Its one of the few sites that I’ve ever seen that did not go overboard or too stringent with the use of AJAX. How do you know a great user interface? It doesn’t get in your way.

Breaking SO down into its basic useful and novel elements we have:

A voting system that catches and reverses most ‘fraud’ votes
A tagging system that scales well and is lightning fast
A revision control system that allows a convenient grace period
Algorithms to reward users for participating positively
A reputation system that lets SO trust each user up to a certain degree
A search built especially for ninjas

All of these are useful on their own outside of the context of Q&A, with the possible exception of the search. Again, I’m not dissing the search, just the results. Still, you could do very well to implement any number of these features into an application designed to let people find what they want with little effort. I’m trying to duplicate some of those building blocks, to a degree in a way that they can be re-used.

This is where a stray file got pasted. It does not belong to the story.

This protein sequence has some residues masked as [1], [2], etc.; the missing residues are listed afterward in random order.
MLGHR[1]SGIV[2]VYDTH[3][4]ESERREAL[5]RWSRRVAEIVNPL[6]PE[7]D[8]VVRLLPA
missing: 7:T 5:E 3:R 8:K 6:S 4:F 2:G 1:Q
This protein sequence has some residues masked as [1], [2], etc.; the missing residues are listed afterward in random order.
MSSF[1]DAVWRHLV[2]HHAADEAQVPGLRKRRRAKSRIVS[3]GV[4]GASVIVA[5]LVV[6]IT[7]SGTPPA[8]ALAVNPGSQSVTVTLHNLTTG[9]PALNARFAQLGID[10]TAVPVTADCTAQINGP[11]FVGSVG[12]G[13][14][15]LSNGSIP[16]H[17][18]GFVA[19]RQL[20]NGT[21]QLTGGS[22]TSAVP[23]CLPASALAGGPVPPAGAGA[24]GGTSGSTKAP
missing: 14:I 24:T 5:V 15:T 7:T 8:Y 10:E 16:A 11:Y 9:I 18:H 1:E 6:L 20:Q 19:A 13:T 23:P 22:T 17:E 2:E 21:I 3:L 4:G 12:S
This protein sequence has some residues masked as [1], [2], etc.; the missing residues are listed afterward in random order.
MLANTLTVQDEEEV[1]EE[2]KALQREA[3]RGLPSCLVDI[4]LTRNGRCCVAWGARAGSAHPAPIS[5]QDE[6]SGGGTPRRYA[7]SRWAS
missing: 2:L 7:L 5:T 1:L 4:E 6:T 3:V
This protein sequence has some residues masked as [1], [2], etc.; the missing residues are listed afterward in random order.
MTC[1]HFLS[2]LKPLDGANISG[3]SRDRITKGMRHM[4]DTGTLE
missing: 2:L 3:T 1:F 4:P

Category: Programming
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Shared Web Hosting Is Not Dead

Published on June 29, 2010 at midnight by XC

An old colleague of mine was telling me of his plans to finally, after almost fifteen years of working for someone else, start his own hosting venture. My first instinct was of course to offer this poor soul some Lithium, seeing that his existing salary as CTO is more than triple the amount of profit he could expect from a start up web hosting venture in the first few years. I listened patiently as he unveiled his plan to take over the universe one domain at a time when all of a sudden he completely shocked me: